• Ken at least realizes that his family is not there for us. He told his mother exactly what he thought and she told him that who ever was giving him his information is lying (me of course). I told her and he did, that he has heard and seen everything that has happened and not. He isn’t stupid. Then she said in so many words said that the family feels that I am turning Ken against them… Yup, she said that. And still his family thinks that we should bow down and kiss their feet for “all that they have done for us”.

  5. Jan, you need to hand this Letter From Your Brain to everyone.
    Hang in there, this Stroke Tribe can support you.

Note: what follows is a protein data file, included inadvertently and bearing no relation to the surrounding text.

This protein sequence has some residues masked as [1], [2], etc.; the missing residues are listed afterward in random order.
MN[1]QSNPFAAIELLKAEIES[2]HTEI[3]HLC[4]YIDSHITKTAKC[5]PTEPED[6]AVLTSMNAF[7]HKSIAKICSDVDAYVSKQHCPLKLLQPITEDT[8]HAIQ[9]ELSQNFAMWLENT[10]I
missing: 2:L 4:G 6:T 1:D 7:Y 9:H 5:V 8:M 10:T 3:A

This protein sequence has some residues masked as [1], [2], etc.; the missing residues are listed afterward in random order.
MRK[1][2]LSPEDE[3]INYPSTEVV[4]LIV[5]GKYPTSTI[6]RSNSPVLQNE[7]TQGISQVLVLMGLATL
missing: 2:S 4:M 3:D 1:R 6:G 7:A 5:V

6. Jan, it’s amazing how many people have come to me with unsolicited advice. They seem shocked when I kindly tell them I just don’t listen to unsolicited advice; the shock, I think, comes from the fact they believe they are trying to “help,” and I’m just not open-minded enough to listen.

    My unsolicited advice to you is to keep trusting your instincts and make sure you BOTH read and re-read Peter Levine’s book “Stronger After Stroke.”

    And, if you think your comment is venting, you don’t know venting. Stick around.

  7. Dean – That letter made me cry and I am going to frame it and hang it in our house.

    Barb – No advice that I get from here is unsolicited. I welcome any words of wisdom anyone is willing to bestow on me.